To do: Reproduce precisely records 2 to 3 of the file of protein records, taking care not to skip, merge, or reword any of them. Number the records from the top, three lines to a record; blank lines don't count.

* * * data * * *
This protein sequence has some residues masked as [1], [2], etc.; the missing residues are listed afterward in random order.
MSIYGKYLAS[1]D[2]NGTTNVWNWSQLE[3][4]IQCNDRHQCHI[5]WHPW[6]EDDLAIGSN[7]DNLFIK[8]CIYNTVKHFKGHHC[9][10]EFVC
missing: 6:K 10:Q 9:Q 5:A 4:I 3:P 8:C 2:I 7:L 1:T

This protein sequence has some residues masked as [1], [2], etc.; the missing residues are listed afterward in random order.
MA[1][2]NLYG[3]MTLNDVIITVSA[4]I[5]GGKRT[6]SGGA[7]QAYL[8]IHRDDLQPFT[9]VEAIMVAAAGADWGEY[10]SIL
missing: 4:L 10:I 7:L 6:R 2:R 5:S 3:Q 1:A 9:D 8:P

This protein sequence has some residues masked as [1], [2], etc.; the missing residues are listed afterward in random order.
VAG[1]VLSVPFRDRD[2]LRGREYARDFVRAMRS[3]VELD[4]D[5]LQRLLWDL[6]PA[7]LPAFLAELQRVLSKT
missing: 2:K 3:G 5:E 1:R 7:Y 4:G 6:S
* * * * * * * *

This protein sequence has some residues masked as [1], [2], etc.; the missing residues are listed afterward in random order.
MA[1][2]NLYG[3]MTLNDVIITVSA[4]I[5]GGKRT[6]SGGA[7]QAYL[8]IHRDDLQPFT[9]VEAIMVAAAGADWGEY[10]SIL
missing: 4:L 10:I 7:L 6:R 2:R 5:S 3:Q 1:A 9:D 8:P

This protein sequence has some residues masked as [1], [2], etc.; the missing residues are listed afterward in random order.
VAG[1]VLSVPFRDRD[2]LRGREYARDFVRAMRS[3]VELD[4]D[5]LQRLLWDL[6]PA[7]LPAFLAELQRVLSKT
missing: 2:K 3:G 5:E 1:R 7:Y 4:G 6:S